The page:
My love of music began at age 8 when my brother and I received a 78-rpm turntable for Christmas, 1956 in Leland, Mississippi. Along with this turntable was a record by Fats Domino. I was amazed when I played “Ain’t That a Shame” and “Blueberry Hill” on that record player and heard Fats’ big voice and all the instruments playing behind him.
As I grew up I listened to Bill Haley, Elvis, Buddy Holly, The Big Bopper, The Drifters and Jerry Lee Lewis. By the early 1960s my best friend Lee “Herk” Hetherington was turning me on to radio stations WLS in Chicago and WDIA in Memphis. I started hearing music by Ray Charles, James Brown, Otis Redding, Booker T. & the MGs, Wilson Picket, The Staple Singers, Sam & Dave, The Four Tops, The Temptations, Martha & the Vandellas, Little Stevie Wonder, The Beatles and on and on.
All of this great rhythm and blues, Motown and rock music got into my heart and soul at a young age and I listened to it with unbridled amazement. It shook me to my core and I was hooked big time.
I got a set of drums and started a band in the 8th grade. I was playing by ear and loving it. The guitar players were playing wrong-sounding chords to Beatle songs so I took it upon myself to find out the correct chords. They didn’t like this very much so I sold my drums, bought a guitar and amplifier and off I went as a guitar player. I soaked up as much guitar music as I could from other friends who played. I found out I could listen to records and had an ear good enough to learn to play along with the bands on the records. This new found ability awed me. It was truly a gift.
I played in rock and roll dance bands through the end of high school.
This all set the stage for forming a killer 10-piece R&B band named “The Royal American Showmen” in 1966 once I got to college. We played for five years throughout our college days all over the Southeast. This was just about the most fun I ever had in my life. There is nothing quite like being on a stage with five horns, Hammond B3 organ, two guitars, bass, drums and nine singers entertaining a hungry dance crowd in a party mood.
After I finished up my music-education degree at Ole Miss I decided to take another leap of faith and go study photojournalism with Cliff Edom at the University of Missouri School of Journalism.
I put my guitar under my bed and dove into learning about my new chosen profession of taking photographs to tell stories and communicate with the world. Cliff was known as “The Father of Photojournalism” and I learned a great deal from him.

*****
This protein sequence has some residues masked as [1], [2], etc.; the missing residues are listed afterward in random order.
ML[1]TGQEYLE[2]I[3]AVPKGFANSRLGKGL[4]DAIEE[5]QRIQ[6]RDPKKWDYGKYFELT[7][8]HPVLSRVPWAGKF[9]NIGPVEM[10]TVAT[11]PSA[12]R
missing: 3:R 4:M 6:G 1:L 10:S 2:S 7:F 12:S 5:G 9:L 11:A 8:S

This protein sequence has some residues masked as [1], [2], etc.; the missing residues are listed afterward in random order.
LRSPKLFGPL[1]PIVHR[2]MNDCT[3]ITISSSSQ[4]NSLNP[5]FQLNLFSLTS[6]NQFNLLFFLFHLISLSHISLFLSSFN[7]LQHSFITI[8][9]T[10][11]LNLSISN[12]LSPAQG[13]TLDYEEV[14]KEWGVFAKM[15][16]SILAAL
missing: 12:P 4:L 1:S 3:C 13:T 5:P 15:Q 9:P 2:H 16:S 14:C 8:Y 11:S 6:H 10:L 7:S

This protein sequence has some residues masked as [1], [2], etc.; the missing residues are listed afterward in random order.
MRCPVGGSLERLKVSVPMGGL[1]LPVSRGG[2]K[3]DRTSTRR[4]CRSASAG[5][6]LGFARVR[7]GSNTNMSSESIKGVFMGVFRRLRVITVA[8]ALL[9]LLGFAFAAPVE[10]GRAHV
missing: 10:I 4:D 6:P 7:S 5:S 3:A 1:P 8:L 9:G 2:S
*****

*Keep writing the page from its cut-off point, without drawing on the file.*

I worked for newspapers in the NYC and Westchester County area after leaving college and continued to learn on the job. After a few years I jumped at the chance to come to Florida to work for newspapers. At that time Florida newspapers were some of the best in the USA for high-quality photojournalism.
I never quit listening to and loving music but I did take a 23-year hiatus away from playing my guitar. I missed making music badly.
About 17 years ago a chance encounter in a guitar shop allowed me to meet and speak with a very cool guy named Richard Vargo. He invited me to come over to his house to play guitar together and a lifelong friendship was born.
Rich Vargo is a truly amazing musician and he taught me a ton of his songs. He encouraged me to play rhythm guitar behind him where I love to be in a musical mix. Rich was very patient with me as I worked to get back into shape again.
Some of the Rich & Red tunes on this website are songs Rich wrote as well as great tunes of others that we recorded with our own arrangements.
To say Rich is a monster guitar player and musician is an absolute understatement. However I would be remiss not to tell you he is one of the finest people I’ve ever known. He is kind, has an enormous heart, does many things for others without being asked and has the best sense of humor in the world.
I truly owe my “small musical comeback” to Rich Vargo.
Some of the other folks I’ve been fortunate to play with since getting back into music are Rich Machesney, Erin & Hughie Burns, Bob Kendall, Doyle Smith, Norm Rowland, Lee Hetherington, Marc Trager, Russ Perkins, Doug Boldman and Conrad Serina.
I have a core belief that music and photography are very similar as artistic endeavors. One is aural, the other is visual. Each discipline has the capability to move people’s souls. If you can get into people’s hearts with your songs and images then you have hit the bullseye in art. I truly believe each one makes me better at the other.
I am a very fortunate guy to have both music and photography in my life. They each give me great pleasure.